A journalist even published a story about my novel with the cover image flipped down. When I pointed out the error the next day, he blurted out, “Never thought a woman could be of any use when hung upside down!” I could not help laughing, ignoring the chauvinist undertone.

Girls of Riyadh – Review

Girls of Riyadh

By Rajaa Alsanea

Penguin Books

 ImageDubbed as a novel that takes on an imperious society, ‘Girls of Riyadh’ by Saudi writer Rajaa Alsanea is certainly a trendsetter, even if not swell enough “to shake up an entrenched society”, as was initially projected.

The book is an attempt to expose to the world the shacked lives of young women in the Kingdom of Saudi Arabia. In that sense it is bold. The novel was promptly banned in the Kingdom when the Arabic version was first published seven years ago by the Beirut publisher Dar Al Saqi.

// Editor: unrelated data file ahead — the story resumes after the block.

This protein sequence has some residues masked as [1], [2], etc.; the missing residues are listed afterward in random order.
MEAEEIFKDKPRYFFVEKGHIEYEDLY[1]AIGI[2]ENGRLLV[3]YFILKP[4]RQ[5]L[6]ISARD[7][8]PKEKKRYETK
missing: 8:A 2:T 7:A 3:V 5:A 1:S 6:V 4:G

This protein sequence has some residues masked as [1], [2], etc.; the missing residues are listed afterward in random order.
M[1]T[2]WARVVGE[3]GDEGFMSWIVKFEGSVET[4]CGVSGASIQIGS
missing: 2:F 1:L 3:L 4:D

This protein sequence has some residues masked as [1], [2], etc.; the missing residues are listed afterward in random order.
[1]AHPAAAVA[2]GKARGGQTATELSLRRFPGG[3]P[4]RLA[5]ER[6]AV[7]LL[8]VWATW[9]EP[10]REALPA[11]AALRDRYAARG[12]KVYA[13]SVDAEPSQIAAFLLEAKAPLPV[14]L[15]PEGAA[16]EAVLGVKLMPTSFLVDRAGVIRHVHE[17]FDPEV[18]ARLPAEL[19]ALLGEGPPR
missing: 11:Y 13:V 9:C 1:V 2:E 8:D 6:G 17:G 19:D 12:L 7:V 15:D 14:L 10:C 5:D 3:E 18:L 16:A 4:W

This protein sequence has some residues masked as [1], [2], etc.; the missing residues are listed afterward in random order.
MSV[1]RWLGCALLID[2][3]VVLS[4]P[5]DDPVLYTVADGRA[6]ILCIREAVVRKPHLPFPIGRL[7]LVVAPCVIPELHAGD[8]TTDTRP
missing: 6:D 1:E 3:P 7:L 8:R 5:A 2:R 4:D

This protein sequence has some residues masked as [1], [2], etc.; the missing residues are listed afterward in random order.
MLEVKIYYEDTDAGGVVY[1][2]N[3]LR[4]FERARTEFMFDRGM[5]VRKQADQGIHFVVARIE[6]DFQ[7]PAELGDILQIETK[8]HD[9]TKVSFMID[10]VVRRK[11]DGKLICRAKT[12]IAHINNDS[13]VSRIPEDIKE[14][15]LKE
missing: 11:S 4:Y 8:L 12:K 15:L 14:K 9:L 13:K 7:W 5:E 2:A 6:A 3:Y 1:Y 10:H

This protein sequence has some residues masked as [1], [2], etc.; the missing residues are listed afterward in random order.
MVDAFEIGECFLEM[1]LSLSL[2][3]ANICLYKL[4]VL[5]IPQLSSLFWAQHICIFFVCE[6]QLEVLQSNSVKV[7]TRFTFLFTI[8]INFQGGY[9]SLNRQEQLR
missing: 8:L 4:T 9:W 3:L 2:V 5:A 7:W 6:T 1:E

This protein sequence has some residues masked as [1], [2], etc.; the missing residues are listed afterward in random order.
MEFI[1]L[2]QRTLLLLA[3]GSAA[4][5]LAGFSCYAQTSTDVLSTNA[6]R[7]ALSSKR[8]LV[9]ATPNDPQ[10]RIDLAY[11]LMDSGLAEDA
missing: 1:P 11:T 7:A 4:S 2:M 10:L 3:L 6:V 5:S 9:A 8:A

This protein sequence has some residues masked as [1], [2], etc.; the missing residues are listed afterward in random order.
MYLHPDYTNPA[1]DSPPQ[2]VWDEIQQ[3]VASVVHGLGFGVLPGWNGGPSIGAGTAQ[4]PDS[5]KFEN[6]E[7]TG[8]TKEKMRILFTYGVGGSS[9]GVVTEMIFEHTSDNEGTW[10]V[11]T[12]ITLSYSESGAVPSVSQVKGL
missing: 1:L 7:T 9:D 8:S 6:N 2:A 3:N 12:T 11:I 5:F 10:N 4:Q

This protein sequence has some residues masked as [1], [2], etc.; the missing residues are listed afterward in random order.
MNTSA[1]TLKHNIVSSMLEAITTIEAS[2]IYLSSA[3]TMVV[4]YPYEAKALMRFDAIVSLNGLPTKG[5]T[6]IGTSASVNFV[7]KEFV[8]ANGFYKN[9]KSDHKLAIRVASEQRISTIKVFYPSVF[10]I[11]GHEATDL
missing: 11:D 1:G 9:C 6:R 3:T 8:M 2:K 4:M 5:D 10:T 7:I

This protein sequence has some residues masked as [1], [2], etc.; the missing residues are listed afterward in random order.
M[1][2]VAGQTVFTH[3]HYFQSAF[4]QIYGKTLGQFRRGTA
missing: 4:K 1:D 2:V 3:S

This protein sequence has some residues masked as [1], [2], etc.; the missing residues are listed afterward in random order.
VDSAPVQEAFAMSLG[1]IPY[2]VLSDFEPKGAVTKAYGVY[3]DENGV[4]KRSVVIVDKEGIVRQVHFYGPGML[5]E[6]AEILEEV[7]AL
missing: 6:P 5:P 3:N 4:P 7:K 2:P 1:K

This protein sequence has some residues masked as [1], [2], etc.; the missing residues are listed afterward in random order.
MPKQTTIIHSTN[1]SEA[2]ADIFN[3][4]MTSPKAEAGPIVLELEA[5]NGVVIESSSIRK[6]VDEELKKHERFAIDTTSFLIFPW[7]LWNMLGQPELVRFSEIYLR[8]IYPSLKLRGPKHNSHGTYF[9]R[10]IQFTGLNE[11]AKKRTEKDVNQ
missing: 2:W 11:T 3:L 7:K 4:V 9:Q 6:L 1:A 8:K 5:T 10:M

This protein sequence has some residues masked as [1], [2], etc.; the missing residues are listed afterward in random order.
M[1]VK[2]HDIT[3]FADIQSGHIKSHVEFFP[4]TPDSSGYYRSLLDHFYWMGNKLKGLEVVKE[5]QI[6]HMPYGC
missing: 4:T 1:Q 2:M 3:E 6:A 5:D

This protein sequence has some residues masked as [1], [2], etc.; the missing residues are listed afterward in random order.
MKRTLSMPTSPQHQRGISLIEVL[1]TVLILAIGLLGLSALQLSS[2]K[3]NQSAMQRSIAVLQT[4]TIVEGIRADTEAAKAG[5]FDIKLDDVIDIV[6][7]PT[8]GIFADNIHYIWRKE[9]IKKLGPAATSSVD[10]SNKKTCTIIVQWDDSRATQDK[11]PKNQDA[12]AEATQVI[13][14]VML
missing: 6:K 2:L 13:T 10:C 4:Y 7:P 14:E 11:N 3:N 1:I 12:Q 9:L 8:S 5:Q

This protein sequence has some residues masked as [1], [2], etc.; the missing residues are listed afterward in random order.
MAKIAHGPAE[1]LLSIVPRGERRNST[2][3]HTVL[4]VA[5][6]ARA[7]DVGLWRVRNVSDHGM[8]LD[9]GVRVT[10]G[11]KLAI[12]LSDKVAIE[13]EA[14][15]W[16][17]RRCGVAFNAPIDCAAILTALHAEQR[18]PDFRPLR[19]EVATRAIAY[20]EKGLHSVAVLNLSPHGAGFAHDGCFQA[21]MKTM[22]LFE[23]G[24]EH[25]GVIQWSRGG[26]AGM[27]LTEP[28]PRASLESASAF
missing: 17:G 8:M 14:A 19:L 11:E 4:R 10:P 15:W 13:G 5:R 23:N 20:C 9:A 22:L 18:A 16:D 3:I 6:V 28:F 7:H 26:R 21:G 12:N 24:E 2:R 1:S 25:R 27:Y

‘Girls of Riyadh’ is a controversial novel, but to call it Saudi Arabian ‘Sex and the City’ would be misleading.

Rajaa wrote the book ‘Banat Al Riyadh’ in Arabic way back in 2005, and it became a sensation almost instantly in the Arab world.

The novelist narrates the story of four lovelorn girls from the velvet class society looking for and finding love. Along the way, the author also talks about issues such as absence of chivalrous suitors, casually revealing the freedom that exists within families and disconnecting the stereotype image about the country.

Young writer Rajaa grew up in Riyadh, and was educated in Chicago. Two years later, the novel was published in English, translated by her with Marilyn Booth. Within the region, however, everyone seems to know about the “hidden lives” of women in the upper crust of Saudi society, but shocked that it could be publicized as a novel.